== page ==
Sunday, December 6, 2009

The Ethics of Overreaching: Metaphor and Encounter

Theory has followed its own specifications. In overcoming the parochialism of the case study, theory overreaches to show each local situation as nothing more than an exemplification of a self-fulfilling global scheme  (Tsing, 266, emphasis mine).

Tsing accords an important place to "friction" in her book of the same name, as commentors before me have pointed out. I would like to explore how friction is and is not a metaphor in her text, and what the stakes are for reading this concept in different ways.

The quotation above characterizes the problem with theory as one of overreaching. This term struck me as I read, for it engages with the etymology of "metaphor": from Greek metapherein via the French m├ętaphore, "to transfer" or "to bear across." Metaphor is a figure of speech that attributes a property to an object to which that property is not literally applicable. Thus, metaphor is something that carries an attribute from one situation to another--it connotes travel & effort. Theory overreaches, Tsing claims, by eliding the specificity of the local, making it into a mere example of a global process. Yet her book puts forward the metaphor of "friction" to examine a host of cultural phenomenon, thereby wrenching the term from its specificity in the physical sciences. "Overreaching" is at once a powerful and dangerous move for Tsing. In the case of "friction," a certain kind of overreaching serves the conscientious anthropologist in her struggle to overcome overreaching theories of globalization. This highlights a point in Tsing that I found compelling: her schema (friction, engaged universals, traveling allegorical packages and gaps) locates the strategies of academics, forest-dwellers, metropolitan environmentalists and multinational corporations on a level playing field: both are mobilizing similar forms to different ends, with different effects. The environmentalists and corporations share the tactic of appealing to universals; both must engage universals in a variety of settings and scale-making projects. By overreaching, Tsing is able to sift through the commonalities and differences of cultural projects, whereas reductive theories of globalization overreach in order to find the same process happening everywhere. Metaphor, as a kind of overreaching, allows for the creation of engaged theoretical universals.

Metaphor is not only a concept of traveling but also a travling concept. The English definition of metapherein given in my apple widget dictionary, "to transfer," is itself etymologically related to metaphor: trans+ferre, from Latin, meaning "to bear across." Indeed, the English word "to bear," from Old English beran, is thought to share an Indo-European root with the Latin ferre, the Greek pherein & the Sanskrit bharati. Commonalities and divergences, cross-cultural exchanges, linguistic drift, the rise and fall of empires: all make possible the language of metaphor itself. Friction can be read as a metaphor, a kind of representation; but the language in which representation takes place is also a product of friction as Tsing describes it. This friction has little to do with representation as such—where something known is repeated, something seen is depicted—but instead brushes against the limits of knowledge, the limits of language, introducing new, productive sites.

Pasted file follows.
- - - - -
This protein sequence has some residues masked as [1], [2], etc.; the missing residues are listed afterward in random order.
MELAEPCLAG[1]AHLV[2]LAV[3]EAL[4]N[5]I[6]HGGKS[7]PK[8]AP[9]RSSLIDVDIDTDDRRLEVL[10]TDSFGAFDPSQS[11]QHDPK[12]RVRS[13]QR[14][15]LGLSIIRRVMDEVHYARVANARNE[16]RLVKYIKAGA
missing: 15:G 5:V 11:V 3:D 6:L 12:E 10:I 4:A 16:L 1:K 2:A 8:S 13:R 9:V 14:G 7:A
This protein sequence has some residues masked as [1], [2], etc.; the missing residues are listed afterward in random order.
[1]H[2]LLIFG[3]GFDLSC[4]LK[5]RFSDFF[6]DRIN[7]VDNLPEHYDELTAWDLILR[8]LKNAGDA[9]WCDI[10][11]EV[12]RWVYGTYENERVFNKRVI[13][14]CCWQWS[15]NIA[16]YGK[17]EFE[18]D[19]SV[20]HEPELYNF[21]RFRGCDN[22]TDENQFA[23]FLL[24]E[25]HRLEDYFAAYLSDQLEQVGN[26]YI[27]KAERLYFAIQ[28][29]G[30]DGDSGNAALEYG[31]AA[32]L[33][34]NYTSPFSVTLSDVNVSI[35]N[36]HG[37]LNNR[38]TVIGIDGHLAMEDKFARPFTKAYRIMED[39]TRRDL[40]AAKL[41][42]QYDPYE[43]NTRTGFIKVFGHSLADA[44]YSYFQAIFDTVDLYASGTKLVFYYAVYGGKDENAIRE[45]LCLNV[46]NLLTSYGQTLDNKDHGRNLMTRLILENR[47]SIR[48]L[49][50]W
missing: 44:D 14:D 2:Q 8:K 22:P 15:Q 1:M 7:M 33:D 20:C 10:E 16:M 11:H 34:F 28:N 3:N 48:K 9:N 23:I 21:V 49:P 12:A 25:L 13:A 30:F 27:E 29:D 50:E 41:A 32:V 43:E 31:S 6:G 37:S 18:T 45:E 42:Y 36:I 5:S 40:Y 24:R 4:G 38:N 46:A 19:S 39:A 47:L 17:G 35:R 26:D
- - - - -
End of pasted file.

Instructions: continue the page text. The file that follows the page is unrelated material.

Therefore, we cannot attempt to gain critical purchase on Tsing's text by merely criticizing or valorizing the metaphorical operations of her book, because Tsing's project is only partially about representation. The work is also about encounters that take place at the limits of representation, encounters that have little to do with the replication of the same that underlies the logic of representation. When I wrote above that "this term struck me," this phrase is and is not a metaphor—on the one hand, the term did not reach out from the page and slap me in the face and is thus a metaphor; on the other hand, "struck" demarcates the zone of an affective encounter with the text that takes place within a practice of reading, of attention and boredom.

"Our categories and discriminations always produce zones of 'boredom' and unreadability; powerful projects of categorization . . . produce persistently uninteresting, invisible, and sometimes illegitimate zones—which I call 'gaps'" (172). In some sense, Tsing's book is a project of categorization, and she produces some zones, such as the zone of friction as metaphor, the zone of the role of metaphor on her own argument, that receives little explicit attention in her text. Yet perhaps this gap does not merely point to a failure of sustained argument, or a failure of representation; instead, these gaps may be just as evocative for the space they create for an encounter with the text.

            Perhaps metaphors are overreaching attempts to span these unintelligible gaps, and the difference between strategies of overreaching is their mode of reading encounters and the ways they set up new encounters. Much globalization theory sets up encounters with localities in order to illustrate a point, to provide a concrete representation or depiction. Against this mode of overreaching, Tsing overreaches with a metaphor of friction that emphasizes the encounter. An ethics of scholarship and action is thus not justified a priori by universal principles, but must attend to the productivity and contingency of the encounter.

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